Royal Decree-Law of 17 November 1938, signed by King Victor Emmanuel III, Mussolini, Minister of Foreign Affairs Galeazzo Ciano, Minister of Justice Arrigo Solmi, Finance Minister Paolo Ignazio Maria Thaon di Revel, and Minister of Guilds Ferruccio Lantini. It is a...
Official Journal of the Kingdom of Italy, November 29, 1938. Royal Decree-Law of 15 November 1938-XVII, no. 1779, with measures for the ‘defence of race in Italian schools.’ Fondazione Centro di Documentazione Ebraica Contemporanea, Milano
The prohibitions of Royal Decree-Law of 17 November 1938 for the ‘defence of race’ appear in the anti-Semitic and racist magazine directed by Telesio Interlandi. ‘Gli ebrei non possono…’ – ‘Non vi possono essere ebrei…’ (‘Jews cannot…’ – ‘There can be no Jews…’), La...
La Stampa, as other newspapers, reproduced on 19 September 1938 the ‘historical speech’ of Mussolini in front of crowds in Trieste. In the paragraph ‘racist action’, among other things, the following statement by Mussolini was reported: ‘For sixteen years, despite our...
Recently restored footage of Mussolini’s speech on 18 September 1938 in Trieste. Archivio Nazionale Cinematografico della Resistenza / Archivio storico Istituto Luce, Roma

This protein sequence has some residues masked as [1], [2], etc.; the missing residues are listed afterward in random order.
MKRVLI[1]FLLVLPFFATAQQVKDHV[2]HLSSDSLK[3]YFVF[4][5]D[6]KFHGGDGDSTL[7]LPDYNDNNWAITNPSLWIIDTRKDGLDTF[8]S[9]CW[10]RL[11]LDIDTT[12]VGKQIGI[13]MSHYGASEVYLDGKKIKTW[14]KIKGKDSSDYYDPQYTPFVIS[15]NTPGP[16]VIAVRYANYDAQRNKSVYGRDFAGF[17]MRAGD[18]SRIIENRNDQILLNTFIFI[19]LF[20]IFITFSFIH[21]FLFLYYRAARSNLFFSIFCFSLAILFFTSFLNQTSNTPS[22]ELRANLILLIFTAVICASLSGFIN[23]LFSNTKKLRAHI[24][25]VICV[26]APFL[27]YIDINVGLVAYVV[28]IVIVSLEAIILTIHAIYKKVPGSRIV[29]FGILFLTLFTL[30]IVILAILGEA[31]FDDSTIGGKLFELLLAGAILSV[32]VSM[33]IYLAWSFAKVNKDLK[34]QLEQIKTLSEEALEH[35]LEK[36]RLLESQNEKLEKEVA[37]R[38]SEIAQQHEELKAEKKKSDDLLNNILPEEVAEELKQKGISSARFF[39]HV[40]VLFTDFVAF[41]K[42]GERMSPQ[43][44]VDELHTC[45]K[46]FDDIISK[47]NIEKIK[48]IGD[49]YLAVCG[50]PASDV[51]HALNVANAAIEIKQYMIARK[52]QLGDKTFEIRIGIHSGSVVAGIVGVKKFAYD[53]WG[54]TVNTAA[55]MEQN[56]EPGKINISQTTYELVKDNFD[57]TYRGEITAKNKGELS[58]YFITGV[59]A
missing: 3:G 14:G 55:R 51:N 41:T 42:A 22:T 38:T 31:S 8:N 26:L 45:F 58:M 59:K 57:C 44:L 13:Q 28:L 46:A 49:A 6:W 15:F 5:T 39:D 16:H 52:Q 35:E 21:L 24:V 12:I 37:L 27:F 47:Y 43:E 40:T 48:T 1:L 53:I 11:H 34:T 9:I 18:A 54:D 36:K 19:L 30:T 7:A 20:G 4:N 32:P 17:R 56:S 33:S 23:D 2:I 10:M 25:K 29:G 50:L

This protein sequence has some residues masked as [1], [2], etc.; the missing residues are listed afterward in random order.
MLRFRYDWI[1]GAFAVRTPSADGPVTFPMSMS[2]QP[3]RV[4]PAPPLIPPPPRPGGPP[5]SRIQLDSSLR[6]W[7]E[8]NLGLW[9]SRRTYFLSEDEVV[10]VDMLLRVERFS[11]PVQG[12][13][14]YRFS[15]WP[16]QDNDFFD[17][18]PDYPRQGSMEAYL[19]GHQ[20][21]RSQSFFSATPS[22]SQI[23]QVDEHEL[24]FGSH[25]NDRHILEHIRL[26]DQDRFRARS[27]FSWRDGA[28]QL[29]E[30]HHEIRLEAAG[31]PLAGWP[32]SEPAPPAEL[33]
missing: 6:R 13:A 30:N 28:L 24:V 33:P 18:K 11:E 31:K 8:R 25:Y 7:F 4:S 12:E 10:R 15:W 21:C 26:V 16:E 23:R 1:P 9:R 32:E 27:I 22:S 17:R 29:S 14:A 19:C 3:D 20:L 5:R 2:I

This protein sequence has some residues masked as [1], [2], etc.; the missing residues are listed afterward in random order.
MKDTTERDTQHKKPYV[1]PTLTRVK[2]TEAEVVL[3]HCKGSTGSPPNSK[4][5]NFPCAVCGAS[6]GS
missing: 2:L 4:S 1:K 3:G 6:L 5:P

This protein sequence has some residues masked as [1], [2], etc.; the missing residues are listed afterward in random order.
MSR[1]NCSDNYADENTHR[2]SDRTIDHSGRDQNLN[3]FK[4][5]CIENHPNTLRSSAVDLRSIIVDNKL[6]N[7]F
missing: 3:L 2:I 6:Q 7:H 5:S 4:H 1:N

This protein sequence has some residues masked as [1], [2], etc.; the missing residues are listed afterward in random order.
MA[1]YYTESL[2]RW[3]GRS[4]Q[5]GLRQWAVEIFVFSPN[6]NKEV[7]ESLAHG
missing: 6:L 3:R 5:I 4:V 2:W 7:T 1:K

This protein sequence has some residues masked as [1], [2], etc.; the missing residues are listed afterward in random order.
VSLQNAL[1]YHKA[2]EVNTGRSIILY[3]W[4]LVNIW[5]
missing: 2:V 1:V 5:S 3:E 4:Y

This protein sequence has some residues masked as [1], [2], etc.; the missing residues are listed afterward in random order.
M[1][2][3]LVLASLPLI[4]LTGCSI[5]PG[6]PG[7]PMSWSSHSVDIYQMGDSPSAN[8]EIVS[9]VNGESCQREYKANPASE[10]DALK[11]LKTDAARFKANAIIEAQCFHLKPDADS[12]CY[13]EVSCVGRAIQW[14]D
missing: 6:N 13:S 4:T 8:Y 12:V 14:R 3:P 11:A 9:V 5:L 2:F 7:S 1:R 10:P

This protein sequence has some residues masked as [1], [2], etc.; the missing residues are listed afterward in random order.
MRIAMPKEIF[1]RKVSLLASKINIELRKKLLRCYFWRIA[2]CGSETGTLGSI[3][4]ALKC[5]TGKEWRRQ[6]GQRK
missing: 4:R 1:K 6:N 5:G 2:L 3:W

Trieste, September 18, 1938. Historic speech by Mussolini in Piazza dell’Unità. Fototeca dei Civici Musei di Storia e Arte, Trieste
25 October 1938. In a speech reserved to the National Council of the National Fascist Party, Mussolini returned to the ‘Jewish problem’. He defined once again ‘global Judaism’ as an enemy of Fascism and invited those who have ‘too tender’ a heart to imagine ‘what...
Libya, December 1938. The governor of Libya, Italo Balbo (1896-1940), asks the Ministry of Italian Africa to take account of Libya’s special conditions before applying the whole body of anti-Jewish laws. Consequently, a part of them is not applied until 9 October...
Anti-Jewish provisions are recited by Alex Pandolfi and David Vivanti, of Rome’s Jewish High School Renzo Levi, and by the students of the Scientific and Sports High School and the European Classic High School of the Boarding School ‘Vittorio Emanuele II’ in Roma,...